"In some ways InSight is like a scientific time machine that will bring back information about the earliest stages of Mars' formation four-and-a-half billion years ago. It will help us learn how rocky bodies form, including Earth, its moon and even planets in other solar systems."
May 5, 2018, 4:05 am PDT (7:05 EDT, 11:05 UTC) NASA is scheduled to launch the United Launch Alliance Atlas V rocket carrying the InSight spacecraft destined for Mars’ northern hemisphere. The launch will take place in California at the Vandenberg Air Force Base. This will be the first interplanetary mission to launch from America’s west coast, the first dedicated to Mars' deep interior, and the first NASA mission since the Apollo moon landings to place a seismometer on the soil of another planet.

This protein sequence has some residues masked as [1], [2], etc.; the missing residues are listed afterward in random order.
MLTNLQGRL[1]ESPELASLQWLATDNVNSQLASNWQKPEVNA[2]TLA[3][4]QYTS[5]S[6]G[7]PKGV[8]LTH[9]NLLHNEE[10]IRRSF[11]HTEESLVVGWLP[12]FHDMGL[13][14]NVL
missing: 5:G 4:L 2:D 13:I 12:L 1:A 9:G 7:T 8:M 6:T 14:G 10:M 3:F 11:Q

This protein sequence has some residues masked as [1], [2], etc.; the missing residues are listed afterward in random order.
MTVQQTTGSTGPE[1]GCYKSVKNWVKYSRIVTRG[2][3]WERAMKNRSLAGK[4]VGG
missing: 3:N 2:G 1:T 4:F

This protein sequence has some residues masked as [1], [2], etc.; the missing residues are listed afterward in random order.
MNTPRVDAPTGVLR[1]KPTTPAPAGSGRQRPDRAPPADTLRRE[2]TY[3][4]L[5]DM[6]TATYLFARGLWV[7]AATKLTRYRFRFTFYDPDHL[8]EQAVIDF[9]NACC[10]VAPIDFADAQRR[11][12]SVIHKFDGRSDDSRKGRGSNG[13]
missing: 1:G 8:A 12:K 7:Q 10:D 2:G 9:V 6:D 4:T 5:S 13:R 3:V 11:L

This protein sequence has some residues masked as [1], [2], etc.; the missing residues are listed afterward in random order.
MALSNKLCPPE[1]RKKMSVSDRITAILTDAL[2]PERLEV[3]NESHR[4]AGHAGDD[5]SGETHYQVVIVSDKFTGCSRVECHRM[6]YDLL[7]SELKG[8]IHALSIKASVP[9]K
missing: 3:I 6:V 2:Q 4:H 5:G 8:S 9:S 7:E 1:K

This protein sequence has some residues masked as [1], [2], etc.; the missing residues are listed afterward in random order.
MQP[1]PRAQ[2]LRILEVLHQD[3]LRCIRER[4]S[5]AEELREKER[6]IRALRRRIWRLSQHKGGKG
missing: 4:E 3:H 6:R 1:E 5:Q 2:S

InSight, short for "Interior Exploration using Seismic Investigations, Geodesy and Heat Transport," uses cutting edge instruments to explore beneath the surface of the planet to measure its "pulse" (seismology), "temperature" (heat flow), and "reflexes" (precision tracking) to allow scientists to study the process of planet formation and evolution. (Source: NASA)
Launch coverage will begin on NASA Television and the agency’s website. at 3:30 a.m. PDT (6:30 EDT, 10:30 UTC).
- Explore NASA’s website for more information about InSight and the journey to Mars.
- Interact with the InSight mission via NASA’s social media: Facebook and Twitter.
- Search govinfo for information in the Federal Register related to NASA's Mars exploration.
- Visit the Government Publishing Office’s online bookstore to purchase a copy of ”NASA’s Journey to Mars: Pioneering Next Steps in Space Exploration,” or to browse other available products produced by NASA.